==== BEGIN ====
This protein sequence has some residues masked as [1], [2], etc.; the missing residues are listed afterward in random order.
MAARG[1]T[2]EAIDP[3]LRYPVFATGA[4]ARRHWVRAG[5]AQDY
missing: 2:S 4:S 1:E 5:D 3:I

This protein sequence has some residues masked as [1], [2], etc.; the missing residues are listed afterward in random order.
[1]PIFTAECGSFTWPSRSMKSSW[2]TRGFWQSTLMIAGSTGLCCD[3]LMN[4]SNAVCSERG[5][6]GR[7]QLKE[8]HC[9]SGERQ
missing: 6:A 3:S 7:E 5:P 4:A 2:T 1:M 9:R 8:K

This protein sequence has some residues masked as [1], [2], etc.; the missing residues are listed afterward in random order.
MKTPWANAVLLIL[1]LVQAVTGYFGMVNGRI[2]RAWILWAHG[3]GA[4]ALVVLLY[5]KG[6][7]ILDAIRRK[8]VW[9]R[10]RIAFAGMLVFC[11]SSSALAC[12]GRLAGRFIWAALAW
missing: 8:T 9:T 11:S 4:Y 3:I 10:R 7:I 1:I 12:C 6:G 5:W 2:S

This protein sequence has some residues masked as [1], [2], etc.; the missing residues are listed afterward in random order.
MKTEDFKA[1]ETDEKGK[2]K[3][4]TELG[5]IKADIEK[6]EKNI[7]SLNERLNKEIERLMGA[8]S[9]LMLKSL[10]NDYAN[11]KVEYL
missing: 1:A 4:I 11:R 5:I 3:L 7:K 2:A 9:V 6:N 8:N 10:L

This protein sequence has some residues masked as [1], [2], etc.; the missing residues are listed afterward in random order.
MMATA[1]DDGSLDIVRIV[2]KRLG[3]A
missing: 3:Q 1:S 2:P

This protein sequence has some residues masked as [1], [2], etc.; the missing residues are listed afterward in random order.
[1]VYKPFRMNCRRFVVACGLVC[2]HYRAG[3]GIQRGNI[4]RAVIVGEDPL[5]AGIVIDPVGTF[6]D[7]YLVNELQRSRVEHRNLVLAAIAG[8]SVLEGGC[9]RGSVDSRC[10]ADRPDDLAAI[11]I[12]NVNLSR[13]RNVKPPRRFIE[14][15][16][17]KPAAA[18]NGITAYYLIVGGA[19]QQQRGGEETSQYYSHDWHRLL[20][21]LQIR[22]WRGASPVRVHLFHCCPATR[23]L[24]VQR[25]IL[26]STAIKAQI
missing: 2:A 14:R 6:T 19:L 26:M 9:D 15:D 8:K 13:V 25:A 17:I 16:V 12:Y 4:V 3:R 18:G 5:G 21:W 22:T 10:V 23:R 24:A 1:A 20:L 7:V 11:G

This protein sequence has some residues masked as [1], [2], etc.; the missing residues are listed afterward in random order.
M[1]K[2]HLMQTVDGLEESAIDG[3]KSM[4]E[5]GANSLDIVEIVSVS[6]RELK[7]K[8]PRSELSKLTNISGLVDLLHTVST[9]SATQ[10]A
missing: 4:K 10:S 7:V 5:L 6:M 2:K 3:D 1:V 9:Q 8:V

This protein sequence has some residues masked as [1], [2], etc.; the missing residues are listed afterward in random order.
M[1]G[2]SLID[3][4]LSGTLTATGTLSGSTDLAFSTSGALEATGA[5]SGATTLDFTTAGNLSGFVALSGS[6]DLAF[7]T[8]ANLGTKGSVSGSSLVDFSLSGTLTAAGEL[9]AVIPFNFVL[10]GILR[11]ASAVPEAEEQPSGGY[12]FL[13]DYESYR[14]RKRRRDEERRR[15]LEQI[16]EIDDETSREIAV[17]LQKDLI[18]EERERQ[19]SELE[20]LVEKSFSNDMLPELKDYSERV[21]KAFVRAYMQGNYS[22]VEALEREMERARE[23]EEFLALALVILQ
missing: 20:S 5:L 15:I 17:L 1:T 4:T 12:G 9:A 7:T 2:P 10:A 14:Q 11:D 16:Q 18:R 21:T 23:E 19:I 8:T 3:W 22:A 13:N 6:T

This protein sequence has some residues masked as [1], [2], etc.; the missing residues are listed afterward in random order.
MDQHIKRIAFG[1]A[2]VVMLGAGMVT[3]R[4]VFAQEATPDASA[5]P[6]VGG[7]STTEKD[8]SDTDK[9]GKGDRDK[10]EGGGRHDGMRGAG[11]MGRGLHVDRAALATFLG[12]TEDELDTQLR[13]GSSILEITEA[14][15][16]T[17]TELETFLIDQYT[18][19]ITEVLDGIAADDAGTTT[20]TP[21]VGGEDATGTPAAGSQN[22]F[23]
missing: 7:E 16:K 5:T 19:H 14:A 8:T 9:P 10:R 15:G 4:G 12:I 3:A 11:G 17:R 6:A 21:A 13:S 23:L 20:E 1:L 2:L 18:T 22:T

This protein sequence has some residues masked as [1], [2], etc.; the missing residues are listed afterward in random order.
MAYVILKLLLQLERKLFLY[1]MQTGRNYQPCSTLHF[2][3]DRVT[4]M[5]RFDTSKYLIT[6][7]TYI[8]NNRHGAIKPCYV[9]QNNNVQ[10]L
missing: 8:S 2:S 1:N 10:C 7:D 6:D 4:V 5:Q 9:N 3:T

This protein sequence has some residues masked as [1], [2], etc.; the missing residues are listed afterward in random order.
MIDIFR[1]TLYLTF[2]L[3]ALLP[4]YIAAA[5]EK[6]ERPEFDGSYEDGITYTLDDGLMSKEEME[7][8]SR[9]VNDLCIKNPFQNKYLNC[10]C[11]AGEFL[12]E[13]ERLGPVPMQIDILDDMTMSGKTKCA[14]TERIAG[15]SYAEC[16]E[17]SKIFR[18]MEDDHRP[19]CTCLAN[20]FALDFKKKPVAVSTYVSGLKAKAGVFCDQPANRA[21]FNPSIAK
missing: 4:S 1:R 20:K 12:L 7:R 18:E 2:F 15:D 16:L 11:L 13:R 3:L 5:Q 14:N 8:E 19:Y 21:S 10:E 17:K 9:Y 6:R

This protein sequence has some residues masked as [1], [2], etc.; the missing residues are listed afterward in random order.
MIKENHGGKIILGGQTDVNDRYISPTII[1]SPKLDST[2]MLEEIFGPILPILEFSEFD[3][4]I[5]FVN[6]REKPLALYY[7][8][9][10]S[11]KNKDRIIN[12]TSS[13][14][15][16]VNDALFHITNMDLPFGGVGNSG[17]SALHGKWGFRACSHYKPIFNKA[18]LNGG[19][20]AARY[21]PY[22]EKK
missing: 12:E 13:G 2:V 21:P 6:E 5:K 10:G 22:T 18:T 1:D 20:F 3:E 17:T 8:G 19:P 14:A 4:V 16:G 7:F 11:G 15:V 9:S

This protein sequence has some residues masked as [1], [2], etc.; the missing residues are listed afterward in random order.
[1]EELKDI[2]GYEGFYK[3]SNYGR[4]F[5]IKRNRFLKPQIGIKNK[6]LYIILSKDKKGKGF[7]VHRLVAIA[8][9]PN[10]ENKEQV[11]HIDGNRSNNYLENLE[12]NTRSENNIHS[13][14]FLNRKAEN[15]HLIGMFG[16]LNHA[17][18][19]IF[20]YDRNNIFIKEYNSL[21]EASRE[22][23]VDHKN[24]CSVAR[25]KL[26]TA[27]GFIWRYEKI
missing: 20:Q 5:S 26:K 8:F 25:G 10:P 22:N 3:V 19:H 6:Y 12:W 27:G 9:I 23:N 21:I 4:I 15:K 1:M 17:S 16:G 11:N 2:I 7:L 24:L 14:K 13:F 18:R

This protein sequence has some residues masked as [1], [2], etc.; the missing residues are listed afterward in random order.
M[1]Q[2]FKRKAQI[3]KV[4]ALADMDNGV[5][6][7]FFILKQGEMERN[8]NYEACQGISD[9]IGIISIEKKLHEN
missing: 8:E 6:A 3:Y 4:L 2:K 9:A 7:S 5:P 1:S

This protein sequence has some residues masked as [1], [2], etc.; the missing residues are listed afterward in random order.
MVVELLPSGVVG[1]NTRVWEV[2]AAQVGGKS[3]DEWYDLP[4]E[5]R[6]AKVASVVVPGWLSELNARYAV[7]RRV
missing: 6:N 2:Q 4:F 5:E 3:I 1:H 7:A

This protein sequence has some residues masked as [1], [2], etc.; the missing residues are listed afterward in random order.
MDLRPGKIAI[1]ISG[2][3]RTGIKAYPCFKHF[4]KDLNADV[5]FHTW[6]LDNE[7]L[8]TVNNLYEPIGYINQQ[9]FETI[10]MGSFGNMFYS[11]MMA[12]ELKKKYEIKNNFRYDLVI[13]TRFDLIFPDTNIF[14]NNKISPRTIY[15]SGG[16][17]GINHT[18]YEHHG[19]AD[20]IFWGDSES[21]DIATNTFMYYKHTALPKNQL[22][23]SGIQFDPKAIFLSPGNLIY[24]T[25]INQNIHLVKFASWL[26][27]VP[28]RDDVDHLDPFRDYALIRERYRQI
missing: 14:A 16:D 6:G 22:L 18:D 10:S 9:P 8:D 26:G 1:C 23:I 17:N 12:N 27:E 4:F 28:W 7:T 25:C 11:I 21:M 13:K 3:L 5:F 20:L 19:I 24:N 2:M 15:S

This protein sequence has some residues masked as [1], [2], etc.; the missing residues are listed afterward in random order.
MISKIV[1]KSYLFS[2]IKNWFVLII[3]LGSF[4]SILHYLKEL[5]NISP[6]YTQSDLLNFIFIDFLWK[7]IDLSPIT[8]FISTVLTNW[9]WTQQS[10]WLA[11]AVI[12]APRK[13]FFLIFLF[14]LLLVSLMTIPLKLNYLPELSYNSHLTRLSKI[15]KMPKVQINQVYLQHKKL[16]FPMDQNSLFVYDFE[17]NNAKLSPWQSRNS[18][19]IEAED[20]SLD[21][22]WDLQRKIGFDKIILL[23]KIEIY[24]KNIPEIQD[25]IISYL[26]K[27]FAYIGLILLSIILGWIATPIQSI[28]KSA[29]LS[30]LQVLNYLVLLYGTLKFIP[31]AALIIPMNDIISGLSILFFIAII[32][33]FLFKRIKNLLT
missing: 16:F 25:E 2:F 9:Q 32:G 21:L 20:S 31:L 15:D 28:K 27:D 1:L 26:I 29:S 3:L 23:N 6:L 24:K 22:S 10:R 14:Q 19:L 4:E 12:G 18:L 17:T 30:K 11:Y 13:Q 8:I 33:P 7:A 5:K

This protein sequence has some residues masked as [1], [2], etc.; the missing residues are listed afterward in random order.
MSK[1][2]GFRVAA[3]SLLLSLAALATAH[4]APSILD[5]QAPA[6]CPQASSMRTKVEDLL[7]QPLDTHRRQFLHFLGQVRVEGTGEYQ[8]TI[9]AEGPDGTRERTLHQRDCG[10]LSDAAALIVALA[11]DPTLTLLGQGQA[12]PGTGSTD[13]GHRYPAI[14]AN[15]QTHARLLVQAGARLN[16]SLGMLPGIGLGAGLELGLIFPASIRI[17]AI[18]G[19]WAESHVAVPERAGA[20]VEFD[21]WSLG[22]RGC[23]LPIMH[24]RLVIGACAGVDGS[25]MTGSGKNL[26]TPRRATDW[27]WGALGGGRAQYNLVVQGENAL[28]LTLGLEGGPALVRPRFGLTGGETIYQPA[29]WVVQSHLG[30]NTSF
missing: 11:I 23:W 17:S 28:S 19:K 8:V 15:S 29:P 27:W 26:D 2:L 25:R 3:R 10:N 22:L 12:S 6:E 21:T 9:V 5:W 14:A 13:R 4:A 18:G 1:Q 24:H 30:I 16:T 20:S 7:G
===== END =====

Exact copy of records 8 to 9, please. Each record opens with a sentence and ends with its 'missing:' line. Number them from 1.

This protein sequence has some residues masked as [1], [2], etc.; the missing residues are listed afterward in random order.
M[1]G[2]SLID[3][4]LSGTLTATGTLSGSTDLAFSTSGALEATGA[5]SGATTLDFTTAGNLSGFVALSGS[6]DLAF[7]T[8]ANLGTKGSVSGSSLVDFSLSGTLTAAGEL[9]AVIPFNFVL[10]GILR[11]ASAVPEAEEQPSGGY[12]FL[13]DYESYR[14]RKRRRDEERRR[15]LEQI[16]EIDDETSREIAV[17]LQKDLI[18]EERERQ[19]SELE[20]LVEKSFSNDMLPELKDYSERV[21]KAFVRAYMQGNYS[22]VEALEREMERARE[23]EEFLALALVILQ
missing: 20:S 5:L 15:I 17:L 1:T 4:T 12:G 9:A 7:T 2:P 10:A 14:Q 11:D 16:Q 18:R 21:T 23:E 19:I 8:T 3:W 22:A 13:N 6:T

This protein sequence has some residues masked as [1], [2], etc.; the missing residues are listed afterward in random order.
MDQHIKRIAFG[1]A[2]VVMLGAGMVT[3]R[4]VFAQEATPDASA[5]P[6]VGG[7]STTEKD[8]SDTDK[9]GKGDRDK[10]EGGGRHDGMRGAG[11]MGRGLHVDRAALATFLG[12]TEDELDTQLR[13]GSSILEITEA[14][15][16]T[17]TELETFLIDQYT[18][19]ITEVLDGIAADDAGTTT[20]TP[21]VGGEDATGTPAAGSQN[22]F[23]
missing: 7:E 16:K 5:T 19:H 14:A 8:T 9:P 10:R 15:G 4:G 12:I 3:A 11:G 17:R 6:A 21:A 13:S 23:L 20:E 1:L 2:L 18:T 22:T